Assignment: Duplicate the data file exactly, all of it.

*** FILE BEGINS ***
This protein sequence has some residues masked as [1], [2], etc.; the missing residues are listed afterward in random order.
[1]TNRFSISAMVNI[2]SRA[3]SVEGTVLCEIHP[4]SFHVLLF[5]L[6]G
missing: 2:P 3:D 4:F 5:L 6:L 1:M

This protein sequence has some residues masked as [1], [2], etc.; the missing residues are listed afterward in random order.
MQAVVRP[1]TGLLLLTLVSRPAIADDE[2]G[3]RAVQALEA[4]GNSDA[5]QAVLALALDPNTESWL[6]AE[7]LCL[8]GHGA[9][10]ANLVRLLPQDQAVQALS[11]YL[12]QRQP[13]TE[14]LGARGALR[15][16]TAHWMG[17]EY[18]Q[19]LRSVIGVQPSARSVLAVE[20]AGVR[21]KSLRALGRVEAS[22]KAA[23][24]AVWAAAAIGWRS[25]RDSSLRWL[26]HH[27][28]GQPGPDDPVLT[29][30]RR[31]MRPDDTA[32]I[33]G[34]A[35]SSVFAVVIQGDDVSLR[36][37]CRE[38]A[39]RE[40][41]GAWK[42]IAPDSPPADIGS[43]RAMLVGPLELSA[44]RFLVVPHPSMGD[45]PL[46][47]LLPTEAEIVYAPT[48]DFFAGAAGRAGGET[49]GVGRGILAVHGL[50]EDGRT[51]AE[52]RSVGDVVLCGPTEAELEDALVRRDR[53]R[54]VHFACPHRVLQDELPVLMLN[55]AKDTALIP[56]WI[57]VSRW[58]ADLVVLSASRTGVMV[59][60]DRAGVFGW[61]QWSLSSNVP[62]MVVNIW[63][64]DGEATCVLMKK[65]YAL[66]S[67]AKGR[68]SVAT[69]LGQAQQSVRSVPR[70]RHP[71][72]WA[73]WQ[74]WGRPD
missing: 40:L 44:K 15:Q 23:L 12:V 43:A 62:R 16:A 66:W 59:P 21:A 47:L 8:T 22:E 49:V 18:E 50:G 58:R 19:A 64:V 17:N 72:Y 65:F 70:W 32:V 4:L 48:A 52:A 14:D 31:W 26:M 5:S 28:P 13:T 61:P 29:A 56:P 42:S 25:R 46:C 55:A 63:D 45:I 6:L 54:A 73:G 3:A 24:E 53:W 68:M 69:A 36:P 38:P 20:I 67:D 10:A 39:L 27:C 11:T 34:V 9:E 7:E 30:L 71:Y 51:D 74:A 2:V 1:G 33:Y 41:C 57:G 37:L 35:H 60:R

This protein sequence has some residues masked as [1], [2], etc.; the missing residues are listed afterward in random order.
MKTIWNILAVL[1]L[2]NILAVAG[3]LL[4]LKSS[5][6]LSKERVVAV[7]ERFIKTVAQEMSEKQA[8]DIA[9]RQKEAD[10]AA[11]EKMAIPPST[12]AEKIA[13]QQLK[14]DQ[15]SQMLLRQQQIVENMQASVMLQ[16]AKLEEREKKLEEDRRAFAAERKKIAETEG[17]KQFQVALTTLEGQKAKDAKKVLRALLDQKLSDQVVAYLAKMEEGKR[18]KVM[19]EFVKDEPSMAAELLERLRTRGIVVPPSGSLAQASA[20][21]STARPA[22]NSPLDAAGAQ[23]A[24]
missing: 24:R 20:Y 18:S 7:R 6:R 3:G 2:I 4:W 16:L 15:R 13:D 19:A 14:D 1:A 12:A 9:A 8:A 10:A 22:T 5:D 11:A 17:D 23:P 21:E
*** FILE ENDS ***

This protein sequence has some residues masked as [1], [2], etc.; the missing residues are listed afterward in random order.
[1]TNRFSISAMVNI[2]SRA[3]SVEGTVLCEIHP[4]SFHVLLF[5]L[6]G
missing: 2:P 3:D 4:F 5:L 6:L 1:M

This protein sequence has some residues masked as [1], [2], etc.; the missing residues are listed afterward in random order.
MQAVVRP[1]TGLLLLTLVSRPAIADDE[2]G[3]RAVQALEA[4]GNSDA[5]QAVLALALDPNTESWL[6]AE[7]LCL[8]GHGA[9][10]ANLVRLLPQDQAVQALS[11]YL[12]QRQP[13]TE[14]LGARGALR[15][16]TAHWMG[17]EY[18]Q[19]LRSVIGVQPSARSVLAVE[20]AGVR[21]KSLRALGRVEAS[22]KAA[23][24]AVWAAAAIGWRS[25]RDSSLRWL[26]HH[27][28]GQPGPDDPVLT[29][30]RR[31]MRPDDTA[32]I[33]G[34]A[35]SSVFAVVIQGDDVSLR[36][37]CRE[38]A[39]RE[40][41]GAWK[42]IAPDSPPADIGS[43]RAMLVGPLELSA[44]RFLVVPHPSMGD[45]PL[46][47]LLPTEAEIVYAPT[48]DFFAGAAGRAGGET[49]GVGRGILAVHGL[50]EDGRT[51]AE[52]RSVGDVVLCGPTEAELEDALVRRDR[53]R[54]VHFACPHRVLQDELPVLMLN[55]AKDTALIP[56]WI[57]VSRW[58]ADLVVLSASRTGVMV[59][60]DRAGVFGW[61]QWSLSSNVP[62]MVVNIW[63][64]DGEATCVLMKK[65]YAL[66]S[67]AKGR[68]SVAT[69]LGQAQQSVRSVPR[70]RHP[71][72]WA[73]WQ[74]WGRPD
missing: 40:L 44:K 15:Q 23:L 12:V 43:A 62:R 16:A 66:W 59:P 21:A 47:L 8:T 22:E 49:V 18:E 50:G 58:R 19:A 64:V 17:N 72:Y 65:F 70:W 32:V 4:L 48:A 52:A 14:D 31:W 26:M 5:S 28:P 13:T 61:P 29:A 56:P 42:S 25:R 46:C 55:A 63:D 45:I 6:L 54:A 73:G 3:A 24:E 53:W 68:M 69:A 36:P 38:P 20:I 67:D 10:A 39:L 27:C 11:T 34:V 9:E 7:E 30:L 71:Y 51:D 74:A 2:V 1:G 33:Y 41:C 57:G 37:L 35:H 60:R

This protein sequence has some residues masked as [1], [2], etc.; the missing residues are listed afterward in random order.
MKTIWNILAVL[1]L[2]NILAVAG[3]LL[4]LKSS[5][6]LSKERVVAV[7]ERFIKTVAQEMSEKQA[8]DIA[9]RQKEAD[10]AA[11]EKMAIPPST[12]AEKIA[13]QQLK[14]DQ[15]SQMLLRQQQIVENMQASVMLQ[16]AKLEEREKKLEEDRRAFAAERKKIAETEG[17]KQFQVALTTLEGQKAKDAKKVLRALLDQKLSDQVVAYLAKMEEGKR[18]KVM[19]EFVKDEPSMAAELLERLRTRGIVVPPSGSLAQASA[20][21]STARPA[22]NSPLDAAGAQ[23]A[24]
missing: 24:R 20:Y 18:S 7:R 6:R 3:G 2:I 4:W 16:L 15:R 13:D 19:A 14:D 1:A 12:A 9:A 8:A 10:A 22:T 5:D 11:A 17:D 23:P 21:E